Many Americans Regret Their Crypto Purchases. Here's How to Avoid Buyer's Remorse

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  • Research shows that 49% of people who bought crypto in the past year regret their decision.
  • There are several ways to minimize the risks when buying crypto, including managing how much you spend and building a diversified portfolio.

Build up your financial foundations before you buy crypto.

According to research from ConsumerAffairs into financial regrets, almost half the people who bought crypto in the past year regret their actions. Given the extreme volatility we've seen in the past six months, that's hardly surprising. If you were unlucky enough to buy Bitcoin (BTC) at its November high, it will be worth about 40% less today. Many people who invested in altcoins could be looking at even bigger losses.

Of the people who bought crypto last year, 32% said they were happy with the decision and 49% said they regretted it. Conversely, 16% of people who didn't buy crypto said they regretted not diving into the digital currency waters.

How to avoid crypto buyer's remorse

Last year was a breakout year for cryptocurrency. A Gemini report showed that 41% of crypto owners bought for the first time in 2021 and many more are still crypto-curious. However, it was also a volatile year, and new investors who bought in when prices were high may now be anxious about whether the market will ever recover.

It's easy to get caught up in the excitement of a new asset or product, and the growth of various crypto apps and exchanges means it's easier than ever to buy crypto. Nonetheless, these four measures will stop you making an investment decision you later regret.

1. Only invest money you can afford to lose

The golden rule of crypto investing is not to invest money you need for other things. You don't want to be stuck unable to pay the rent or cover other expenses because you bought more crypto than you budgeted for. These are high-risk assets, and prices can fall dramatically in a matter of weeks.

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Billionaire investor Ray Dalio summed it up well when he said, "Bitcoin looks like a long-duration option on a highly unknown future that I could put an amount of money in that I wouldn’t mind losing about 80% of."

2. Research...and then research some more

Another frustrating aspect about cryptocurrency investment is that the internet is packed with so-called experts. Some make outlandish predictions about what might happen, some will tell you not to buy anything at all, and others have useful perspectives on the industry as a whole. The best way to make sense of it all is to research and build your own understanding.

But it's more than that. Whether it's crypto orstocks or real estate, it's always important to understand what you're buying and why. Only you know your financial situation, your risk tolerance, and your investment goals. Research will help you decide if a particular investment is right for you. It will also help you identify any specific risks to watch out for. For example, if a strong management team is a factor in your decision to buy, and then key members of that team move onto another project, you might reevaluate.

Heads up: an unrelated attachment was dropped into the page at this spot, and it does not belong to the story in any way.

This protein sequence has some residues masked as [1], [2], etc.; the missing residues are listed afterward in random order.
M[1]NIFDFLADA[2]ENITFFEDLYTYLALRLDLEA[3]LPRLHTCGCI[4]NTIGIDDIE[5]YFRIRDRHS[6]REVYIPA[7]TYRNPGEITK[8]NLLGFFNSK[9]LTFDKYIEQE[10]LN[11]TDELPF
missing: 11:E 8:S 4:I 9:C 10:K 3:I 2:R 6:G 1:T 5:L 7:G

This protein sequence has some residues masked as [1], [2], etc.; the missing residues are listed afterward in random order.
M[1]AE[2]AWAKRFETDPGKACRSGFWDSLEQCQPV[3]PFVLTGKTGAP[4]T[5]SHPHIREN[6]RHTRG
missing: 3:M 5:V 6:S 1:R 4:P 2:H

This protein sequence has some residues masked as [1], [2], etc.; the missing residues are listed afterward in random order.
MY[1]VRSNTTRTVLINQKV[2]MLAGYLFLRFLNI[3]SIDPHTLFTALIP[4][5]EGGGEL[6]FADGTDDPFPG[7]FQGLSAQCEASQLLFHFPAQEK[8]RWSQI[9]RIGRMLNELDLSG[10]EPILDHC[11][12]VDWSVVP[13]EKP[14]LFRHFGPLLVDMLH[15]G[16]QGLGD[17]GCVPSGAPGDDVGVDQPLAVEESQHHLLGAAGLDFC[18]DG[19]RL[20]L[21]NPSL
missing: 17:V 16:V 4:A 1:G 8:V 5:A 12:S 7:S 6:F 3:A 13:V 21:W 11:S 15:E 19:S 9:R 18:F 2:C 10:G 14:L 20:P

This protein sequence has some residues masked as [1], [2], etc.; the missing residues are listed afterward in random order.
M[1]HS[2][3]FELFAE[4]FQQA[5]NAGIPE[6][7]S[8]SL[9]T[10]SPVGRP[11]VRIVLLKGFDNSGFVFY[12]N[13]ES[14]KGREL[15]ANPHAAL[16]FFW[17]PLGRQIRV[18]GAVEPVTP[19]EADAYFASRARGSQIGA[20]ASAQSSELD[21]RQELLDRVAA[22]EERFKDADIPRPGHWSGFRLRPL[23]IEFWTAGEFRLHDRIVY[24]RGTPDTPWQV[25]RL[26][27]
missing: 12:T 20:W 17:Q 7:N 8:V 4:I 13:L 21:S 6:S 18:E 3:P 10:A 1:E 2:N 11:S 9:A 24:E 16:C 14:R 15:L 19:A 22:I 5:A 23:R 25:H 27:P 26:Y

3. Build up your emergency fund

An emergency fund gives you a financial cushion against unexpected disasters. If you have three to six months' worth of living expenses put aside in an easy-to-access account, you'll be able to cope if you suddenly lose your job or face a medical emergency.

It is also a great antidote for buyer's regret. Some investors find the volatility of crypto investing stressful, especially at the start. It can be easier to sleep at night if you know you have money put aside to cover any catastrophes. Importantly, it also means you'll never be forced to sell your crypto or other investments if there's a crisis when prices are down. Having an emergency fund means you'll always be able to wait out any dip.

4. Consider how crypto fits with your overall financial plan

Before you invest in crypto, make sure you're on top of your other financial goals such as retirement planning and paying down debt. Look at how your potential crypto investments fit with your other investment goals, and whether it makes sense given your current financial situation.

Many experts advise that crypto should make up only a small percentage of your overall investment portfolio. By minimizing your exposure to one specific asset, especially a high-risk one like crypto, you're less likely to get burned if a particular sector or asset type crashes. A diversified portfolio means finding the right mix of things like stocks, bonds, real estate, crypto, and commodities.

Bottom line

Headlines about assets that rose over 5,000% are one reason so many people bought crypto for the first time last year. But cryptocurrency prices can fall dramatically, too. The best way to avoid making investment decisions you regret is to keep the risks front of mind as well as the potential gains. But not so much that you join the 16% of Americans who regret not buying crypto.

All the above steps are essentially ways to minimize the risks involved in buying cryptocurrency. Take your time, look for ways to balance your portfolio, and make sure you have sound financial foundations. That way you're more likely to be comfortable with the investment decisions you make.

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